New York, USA
World Population Day
Population Matters is based in the UK, where the population continues to grow and our consumption levels contribute to a disproportionate global environmental impact.
On World Population Day we will be visiting the government's Department for International Development to ask the UK government to do more to help the world achieve the SDGs.
NEW YORK, USA
In New York, we will join US campaigners Having Kids at the United Nations building as government representatives from across the world meet to discuss the SDGs.
We shall call on the UN Secretary-General to issue a public statement in support of smaller families, and for the UN to work towards an international agreement on population.
Africa's most populous nation is due to overtake the US to become the world's third largest by 2050.
In Lagos, we are partnering with the Nigerian Conservation Foundation to host a round table discussion with campaigners and Nigerian government agencies to discuss the national and international threats posed by unsustainable population.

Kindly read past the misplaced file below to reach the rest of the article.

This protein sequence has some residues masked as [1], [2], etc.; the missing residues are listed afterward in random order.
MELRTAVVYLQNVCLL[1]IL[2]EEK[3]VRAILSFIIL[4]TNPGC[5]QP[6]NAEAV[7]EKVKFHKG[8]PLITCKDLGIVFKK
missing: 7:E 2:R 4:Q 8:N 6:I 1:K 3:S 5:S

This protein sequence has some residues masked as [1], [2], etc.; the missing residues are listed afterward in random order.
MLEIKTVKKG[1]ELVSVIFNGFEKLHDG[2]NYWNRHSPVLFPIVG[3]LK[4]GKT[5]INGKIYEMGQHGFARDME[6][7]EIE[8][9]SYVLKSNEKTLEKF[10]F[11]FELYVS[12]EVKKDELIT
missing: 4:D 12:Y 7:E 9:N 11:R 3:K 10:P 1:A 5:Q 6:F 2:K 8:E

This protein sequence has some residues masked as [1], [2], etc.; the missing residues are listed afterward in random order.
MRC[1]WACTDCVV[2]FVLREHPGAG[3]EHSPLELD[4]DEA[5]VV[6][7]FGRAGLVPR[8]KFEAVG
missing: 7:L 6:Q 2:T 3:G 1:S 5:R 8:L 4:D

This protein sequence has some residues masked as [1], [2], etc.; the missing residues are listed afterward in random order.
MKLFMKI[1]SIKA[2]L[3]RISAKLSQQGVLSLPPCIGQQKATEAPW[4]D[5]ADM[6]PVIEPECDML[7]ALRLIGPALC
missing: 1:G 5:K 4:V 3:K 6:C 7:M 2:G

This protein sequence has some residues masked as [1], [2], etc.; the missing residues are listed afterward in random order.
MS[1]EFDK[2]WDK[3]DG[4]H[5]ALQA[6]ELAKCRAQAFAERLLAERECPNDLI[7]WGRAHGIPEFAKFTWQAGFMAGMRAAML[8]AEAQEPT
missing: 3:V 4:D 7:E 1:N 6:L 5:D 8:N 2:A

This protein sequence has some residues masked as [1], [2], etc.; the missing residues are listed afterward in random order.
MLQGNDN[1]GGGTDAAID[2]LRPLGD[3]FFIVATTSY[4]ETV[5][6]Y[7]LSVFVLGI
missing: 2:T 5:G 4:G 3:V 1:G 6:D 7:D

Check out how Population Matters commemorated the day in 2018 in London.
World Population Day, which seeks to focus attention on the urgency and importance of population issues, was established by the then-Governing Council of the United Nations Development Programme in 1989, an outgrowth of the interest generated by the Day of Five Billion, which was observed on 11 July 1987.
By resolution 45/216 of December 1990, the United Nations General Assembly decided to continue observing World Population Day to enhance awareness of population issues, including their relations to the environment and development.
The Day was first marked on 11 July 1990 in more than 90 countries. Since then, a number of UNFPA country offices and other organizations and institutions commemorate World Population Day, in partnership with governments and civil society.
Around the world, some 225 million women who want to avoid pregnancy are not using safe and effective family planning methods, for reasons ranging from lack of access to information or services to lack of support from their partners or communities. Most of these women with an unmet demand for contraceptives live in 69 of the poorest countries on earth.
Access to safe, voluntary family planning is a human right. It is also central to gender equality and women’s empowerment and is a key factor in reducing poverty. Investments in making family planning available also yields economic and other gains that can propel development forward.